A volcano is an opening or rupture in the earth’s surface that allows magma (hot liquid and semi-liquid rock), volcanic ash and gases to escape. They are generally found where tectonic plates come together or separate but they can also occur in the middle of plates due to volcanic hotspots. A volcanic eruption is when lava and gas are released from a volcano—sometimes explosively. The most dangerous type of eruption is called a 'glowing avalanche' which is when freshly erupted magma flows down the sides of a volcano. They can travel quickly and reach temperatures of up to 1,200 degrees Fahrenheit. Other hazards include ash fall, and lahars (mud or debris flows). Volcanoes often cause population displacement and food shortages.
Do you know how to prepare for a volcanic eruption?
Learn your volcano risks and warning signs and look out for unusual physical changes around volcanoes, such as increased ash fall or vegetation drying up. Learn and participate in early warning systems and develop plans for both evacuating and sheltering in place. Be aware of secondary hazards such as landslides, lahars (mudflows), ash and thunderstorms.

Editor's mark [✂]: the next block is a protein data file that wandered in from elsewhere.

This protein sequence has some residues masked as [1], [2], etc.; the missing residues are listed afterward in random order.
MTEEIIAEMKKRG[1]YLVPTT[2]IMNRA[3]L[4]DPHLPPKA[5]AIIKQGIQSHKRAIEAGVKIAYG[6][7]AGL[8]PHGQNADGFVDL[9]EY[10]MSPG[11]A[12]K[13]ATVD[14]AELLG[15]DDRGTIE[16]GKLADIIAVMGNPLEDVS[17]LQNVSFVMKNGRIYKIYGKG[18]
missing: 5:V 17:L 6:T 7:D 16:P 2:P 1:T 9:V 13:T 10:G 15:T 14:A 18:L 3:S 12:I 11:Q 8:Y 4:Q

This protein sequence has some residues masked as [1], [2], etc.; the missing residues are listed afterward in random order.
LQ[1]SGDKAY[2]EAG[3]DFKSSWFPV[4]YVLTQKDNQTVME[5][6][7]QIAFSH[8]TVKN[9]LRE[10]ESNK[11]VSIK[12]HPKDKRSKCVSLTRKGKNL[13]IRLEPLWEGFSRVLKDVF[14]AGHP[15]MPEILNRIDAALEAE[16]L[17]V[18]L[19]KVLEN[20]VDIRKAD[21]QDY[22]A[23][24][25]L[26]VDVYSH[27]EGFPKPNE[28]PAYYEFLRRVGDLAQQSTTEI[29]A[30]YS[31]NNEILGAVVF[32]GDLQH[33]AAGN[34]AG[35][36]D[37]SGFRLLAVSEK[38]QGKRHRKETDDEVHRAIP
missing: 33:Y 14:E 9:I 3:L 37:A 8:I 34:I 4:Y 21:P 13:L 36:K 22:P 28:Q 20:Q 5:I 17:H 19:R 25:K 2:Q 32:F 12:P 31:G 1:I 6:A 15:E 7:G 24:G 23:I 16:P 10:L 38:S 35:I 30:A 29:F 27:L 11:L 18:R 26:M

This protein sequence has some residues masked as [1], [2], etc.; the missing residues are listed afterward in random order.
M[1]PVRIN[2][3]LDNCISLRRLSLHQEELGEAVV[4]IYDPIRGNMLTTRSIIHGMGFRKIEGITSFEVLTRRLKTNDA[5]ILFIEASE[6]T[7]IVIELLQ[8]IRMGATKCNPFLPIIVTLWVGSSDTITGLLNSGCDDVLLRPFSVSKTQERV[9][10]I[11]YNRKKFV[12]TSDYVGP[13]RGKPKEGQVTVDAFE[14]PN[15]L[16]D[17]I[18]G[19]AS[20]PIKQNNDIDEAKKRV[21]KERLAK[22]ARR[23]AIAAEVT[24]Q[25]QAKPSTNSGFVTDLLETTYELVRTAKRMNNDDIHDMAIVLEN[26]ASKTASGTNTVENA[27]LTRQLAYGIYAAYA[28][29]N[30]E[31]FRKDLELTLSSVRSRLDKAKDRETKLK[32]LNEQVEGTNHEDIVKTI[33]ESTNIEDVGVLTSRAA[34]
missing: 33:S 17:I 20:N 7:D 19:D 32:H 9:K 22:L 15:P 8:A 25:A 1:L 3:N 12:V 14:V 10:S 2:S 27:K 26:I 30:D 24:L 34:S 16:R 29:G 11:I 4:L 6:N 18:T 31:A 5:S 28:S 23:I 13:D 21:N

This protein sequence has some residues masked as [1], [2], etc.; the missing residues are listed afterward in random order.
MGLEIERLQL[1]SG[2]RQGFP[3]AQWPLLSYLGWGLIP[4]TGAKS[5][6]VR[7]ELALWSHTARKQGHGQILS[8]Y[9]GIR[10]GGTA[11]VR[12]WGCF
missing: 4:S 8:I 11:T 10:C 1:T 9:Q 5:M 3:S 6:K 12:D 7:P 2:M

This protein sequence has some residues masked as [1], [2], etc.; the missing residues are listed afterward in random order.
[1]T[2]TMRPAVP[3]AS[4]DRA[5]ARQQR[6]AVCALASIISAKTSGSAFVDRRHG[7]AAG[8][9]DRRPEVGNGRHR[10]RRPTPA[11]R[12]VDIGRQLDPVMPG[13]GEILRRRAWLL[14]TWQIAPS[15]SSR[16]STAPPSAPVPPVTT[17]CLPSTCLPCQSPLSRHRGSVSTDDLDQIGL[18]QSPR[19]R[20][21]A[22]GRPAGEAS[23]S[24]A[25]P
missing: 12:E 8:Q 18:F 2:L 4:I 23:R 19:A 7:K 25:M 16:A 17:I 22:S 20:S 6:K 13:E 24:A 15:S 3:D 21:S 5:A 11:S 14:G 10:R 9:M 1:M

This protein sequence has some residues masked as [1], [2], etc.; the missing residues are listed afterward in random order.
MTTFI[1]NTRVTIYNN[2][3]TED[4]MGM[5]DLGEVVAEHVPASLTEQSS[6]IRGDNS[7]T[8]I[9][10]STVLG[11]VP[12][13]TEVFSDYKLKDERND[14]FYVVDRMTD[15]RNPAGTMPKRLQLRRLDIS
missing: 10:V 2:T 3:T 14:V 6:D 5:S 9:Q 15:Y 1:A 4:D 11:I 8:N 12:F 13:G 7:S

Protect your home from volcanic ash and cover water sources if time allows. Avoid driving during and after ash fall when visibility can be very low and roads are slippery. Protect your lungs and eyes by wearing protective gear such as goggles and masks. Pay particular attention to vulnerable people and support them to evacuate or shelter in place.
Follow official instructions from local authorities on whether to evacuate or take shelter. If you get warning prior to ash fall, return home from school or work and shelter in place. If the ash fall is heavy, do not remain in a building that has a low-pitched or flat roof. Make sure you have additional supplies such as dust masks, eye protection, cleaning supplies, a flashlight and an evacuation bag to hand. Collect and store clean water and clean up outside carefully when it is declared safe to do so.